Financial Markets Book Financial Markets For The Rest Of Us
An Easy Guide To Money, Bonds, Futures, Stocks, Options, And Mutual Funds
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by Robert Hashemian

Page 308

Suppose you had sold 2 FMJ contracts for $2 premium with 20 days to go with Ford trading at $50 at the time. Just like writing calls, three scenarios could happen:

  • You could settle those contracts. If within 10 days Ford stock has fallen to $40, those FMJ contracts may now go for $11 premium ($10 intrinsic + $1 time). To settle your contracts you would have to pay $2,200 to buy 2 FMJ contracts. Considering that your proceeds from the original sale was $400, your net loss would be $1,800. At this point you may say why not wait until expiration so you end up with less loss? If at expiration Ford still is at $40, those 200 shares will be put to you at $50 per share. That means you would have to buy them at $50 and then you may decide to sell (unload) them at $40 for a loss of $2,000. Counting the $400 proceeds, you net loss would then be $1,600 rather then the $1,800 loss if you had settled them earlier. True, but what if Ford had continued to fall below $40. Then you may be looking at a bigger loss than $1,800 come expiration date. Of course Ford could bounce back from the $40 price, making you wish you hadn't panicked and settled those puts. I wish I had a good answer for you but these are the complexities of options. You must look at your individual situation and based on your speculation decide whether you should cut you losses at a point or ride it out in the hopes of less losses or even profits. If Ford indeed turned around and went to $52 within 10 days, those FMJ options might now go for a $1 premium (probably less but let's keep the example simple). Now you can go ahead and buy 2 JMJ contracts for $200 to settle your short position. In this case your net profit would be $400 (original proceeds) - $200 = $200. So depending on where the stock stands you may have a profit or loss (or break-even) when you settle your contracts.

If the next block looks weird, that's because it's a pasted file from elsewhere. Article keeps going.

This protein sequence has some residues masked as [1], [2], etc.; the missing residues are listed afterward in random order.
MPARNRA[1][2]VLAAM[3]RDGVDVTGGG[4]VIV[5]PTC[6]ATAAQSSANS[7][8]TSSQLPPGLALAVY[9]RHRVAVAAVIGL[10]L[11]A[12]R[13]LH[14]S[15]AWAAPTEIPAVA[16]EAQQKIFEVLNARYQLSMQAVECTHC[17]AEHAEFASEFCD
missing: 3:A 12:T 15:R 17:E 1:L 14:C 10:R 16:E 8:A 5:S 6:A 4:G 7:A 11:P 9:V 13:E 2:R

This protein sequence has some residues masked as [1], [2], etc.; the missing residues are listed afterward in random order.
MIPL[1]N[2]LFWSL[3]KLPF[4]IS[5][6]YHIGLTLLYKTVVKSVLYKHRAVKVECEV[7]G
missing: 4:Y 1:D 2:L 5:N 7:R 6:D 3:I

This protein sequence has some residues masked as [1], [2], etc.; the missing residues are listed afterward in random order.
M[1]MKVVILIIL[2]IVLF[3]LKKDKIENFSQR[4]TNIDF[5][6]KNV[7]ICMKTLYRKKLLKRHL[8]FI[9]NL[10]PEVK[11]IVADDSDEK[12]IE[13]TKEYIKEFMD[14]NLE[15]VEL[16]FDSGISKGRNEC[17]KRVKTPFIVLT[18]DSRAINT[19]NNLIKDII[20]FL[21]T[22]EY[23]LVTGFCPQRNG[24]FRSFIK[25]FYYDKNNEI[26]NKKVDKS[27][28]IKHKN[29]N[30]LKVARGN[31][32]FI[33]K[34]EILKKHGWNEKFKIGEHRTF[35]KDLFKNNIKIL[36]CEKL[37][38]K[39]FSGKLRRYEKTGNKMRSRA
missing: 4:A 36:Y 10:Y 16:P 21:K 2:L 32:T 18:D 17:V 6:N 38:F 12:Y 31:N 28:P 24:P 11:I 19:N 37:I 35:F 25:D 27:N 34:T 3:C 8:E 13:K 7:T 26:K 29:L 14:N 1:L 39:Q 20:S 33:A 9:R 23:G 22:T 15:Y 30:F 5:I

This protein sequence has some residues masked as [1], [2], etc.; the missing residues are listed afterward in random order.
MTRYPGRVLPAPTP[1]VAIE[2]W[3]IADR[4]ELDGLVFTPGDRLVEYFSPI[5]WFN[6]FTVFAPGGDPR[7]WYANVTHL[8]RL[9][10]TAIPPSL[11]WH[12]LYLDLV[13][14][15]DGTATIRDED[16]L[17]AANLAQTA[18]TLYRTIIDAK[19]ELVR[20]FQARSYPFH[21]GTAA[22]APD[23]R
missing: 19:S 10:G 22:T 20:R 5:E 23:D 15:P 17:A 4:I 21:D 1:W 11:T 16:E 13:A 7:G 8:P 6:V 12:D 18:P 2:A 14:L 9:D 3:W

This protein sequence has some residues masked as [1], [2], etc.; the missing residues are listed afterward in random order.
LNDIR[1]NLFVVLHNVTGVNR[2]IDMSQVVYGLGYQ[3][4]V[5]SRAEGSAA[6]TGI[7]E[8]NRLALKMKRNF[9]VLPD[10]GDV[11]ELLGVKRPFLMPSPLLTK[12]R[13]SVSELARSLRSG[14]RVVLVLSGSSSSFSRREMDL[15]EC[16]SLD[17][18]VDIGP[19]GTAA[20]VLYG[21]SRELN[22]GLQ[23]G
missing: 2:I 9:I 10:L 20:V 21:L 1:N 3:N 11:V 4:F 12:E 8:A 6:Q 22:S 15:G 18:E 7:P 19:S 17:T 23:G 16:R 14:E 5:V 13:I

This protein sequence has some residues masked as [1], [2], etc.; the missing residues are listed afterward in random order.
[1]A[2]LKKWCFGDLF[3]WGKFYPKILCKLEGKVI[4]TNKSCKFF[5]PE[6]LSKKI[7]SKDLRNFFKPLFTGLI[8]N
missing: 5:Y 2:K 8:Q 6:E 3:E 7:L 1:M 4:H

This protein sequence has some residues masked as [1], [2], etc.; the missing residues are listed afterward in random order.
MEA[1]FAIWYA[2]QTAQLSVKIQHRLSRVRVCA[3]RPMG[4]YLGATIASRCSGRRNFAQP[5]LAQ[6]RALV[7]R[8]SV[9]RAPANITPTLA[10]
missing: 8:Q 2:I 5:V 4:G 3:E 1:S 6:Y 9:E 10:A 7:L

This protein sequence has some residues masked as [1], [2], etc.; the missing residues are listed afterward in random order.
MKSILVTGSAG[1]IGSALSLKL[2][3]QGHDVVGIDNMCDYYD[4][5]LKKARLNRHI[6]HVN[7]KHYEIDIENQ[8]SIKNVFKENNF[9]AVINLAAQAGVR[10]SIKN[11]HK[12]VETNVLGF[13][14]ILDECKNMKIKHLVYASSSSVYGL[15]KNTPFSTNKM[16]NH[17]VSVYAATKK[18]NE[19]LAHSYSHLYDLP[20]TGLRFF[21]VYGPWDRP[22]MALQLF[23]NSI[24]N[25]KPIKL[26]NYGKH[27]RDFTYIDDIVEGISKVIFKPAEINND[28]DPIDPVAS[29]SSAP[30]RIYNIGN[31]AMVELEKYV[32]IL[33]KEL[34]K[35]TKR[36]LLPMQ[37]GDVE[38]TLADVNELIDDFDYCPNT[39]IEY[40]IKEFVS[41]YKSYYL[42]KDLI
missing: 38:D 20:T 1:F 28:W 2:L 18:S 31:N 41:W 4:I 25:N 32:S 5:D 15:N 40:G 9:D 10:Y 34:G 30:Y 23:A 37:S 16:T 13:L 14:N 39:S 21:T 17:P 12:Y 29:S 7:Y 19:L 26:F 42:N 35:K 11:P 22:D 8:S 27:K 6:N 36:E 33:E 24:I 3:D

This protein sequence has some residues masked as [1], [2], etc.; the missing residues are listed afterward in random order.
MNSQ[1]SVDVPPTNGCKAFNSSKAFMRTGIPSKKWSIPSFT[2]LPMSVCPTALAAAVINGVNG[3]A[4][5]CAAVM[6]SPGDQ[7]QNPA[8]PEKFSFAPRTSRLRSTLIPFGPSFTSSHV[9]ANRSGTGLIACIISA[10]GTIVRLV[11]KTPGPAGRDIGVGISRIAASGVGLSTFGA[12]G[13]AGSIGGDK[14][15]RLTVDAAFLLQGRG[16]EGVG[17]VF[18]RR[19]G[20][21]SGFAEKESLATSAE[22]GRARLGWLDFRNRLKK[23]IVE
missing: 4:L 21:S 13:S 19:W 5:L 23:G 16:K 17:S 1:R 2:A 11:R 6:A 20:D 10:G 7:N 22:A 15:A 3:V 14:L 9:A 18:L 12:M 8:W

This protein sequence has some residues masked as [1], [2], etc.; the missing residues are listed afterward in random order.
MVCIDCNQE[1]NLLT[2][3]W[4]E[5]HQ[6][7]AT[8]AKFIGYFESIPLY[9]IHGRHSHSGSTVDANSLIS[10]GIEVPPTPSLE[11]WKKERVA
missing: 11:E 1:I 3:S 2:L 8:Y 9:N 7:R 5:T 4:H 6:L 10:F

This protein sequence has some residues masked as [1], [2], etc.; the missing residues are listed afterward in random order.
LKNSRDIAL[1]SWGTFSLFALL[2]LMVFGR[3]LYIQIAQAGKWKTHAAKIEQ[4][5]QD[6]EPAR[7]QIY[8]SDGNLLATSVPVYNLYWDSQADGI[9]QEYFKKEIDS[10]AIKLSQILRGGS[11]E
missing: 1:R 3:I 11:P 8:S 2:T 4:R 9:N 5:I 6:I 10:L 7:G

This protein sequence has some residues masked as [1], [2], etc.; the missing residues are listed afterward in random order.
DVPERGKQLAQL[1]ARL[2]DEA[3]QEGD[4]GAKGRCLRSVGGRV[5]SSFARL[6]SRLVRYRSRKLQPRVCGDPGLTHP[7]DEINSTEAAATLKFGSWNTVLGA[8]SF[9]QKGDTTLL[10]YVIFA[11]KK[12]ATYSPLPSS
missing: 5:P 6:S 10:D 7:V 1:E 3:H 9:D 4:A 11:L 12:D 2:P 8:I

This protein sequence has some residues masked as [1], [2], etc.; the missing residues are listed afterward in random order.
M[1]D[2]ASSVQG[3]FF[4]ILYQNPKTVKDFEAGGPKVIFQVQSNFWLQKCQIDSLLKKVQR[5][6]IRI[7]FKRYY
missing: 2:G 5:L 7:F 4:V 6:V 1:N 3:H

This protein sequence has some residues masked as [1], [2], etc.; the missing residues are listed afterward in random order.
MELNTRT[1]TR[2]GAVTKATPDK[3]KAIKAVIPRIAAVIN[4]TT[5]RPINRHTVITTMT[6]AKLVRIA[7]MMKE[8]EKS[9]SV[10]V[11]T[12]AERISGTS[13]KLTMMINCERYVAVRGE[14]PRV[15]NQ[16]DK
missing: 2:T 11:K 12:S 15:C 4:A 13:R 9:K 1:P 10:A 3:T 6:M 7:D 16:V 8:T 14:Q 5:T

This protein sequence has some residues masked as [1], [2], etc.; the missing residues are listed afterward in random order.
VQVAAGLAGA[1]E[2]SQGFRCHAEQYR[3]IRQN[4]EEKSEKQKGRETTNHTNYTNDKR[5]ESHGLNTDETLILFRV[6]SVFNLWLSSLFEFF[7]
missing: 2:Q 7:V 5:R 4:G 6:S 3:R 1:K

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Table of Contents Copyright and Disclaimer Foreword Money
Bonds Futures Stocks Options
Mutual Funds Retirement Final Words Appendix A

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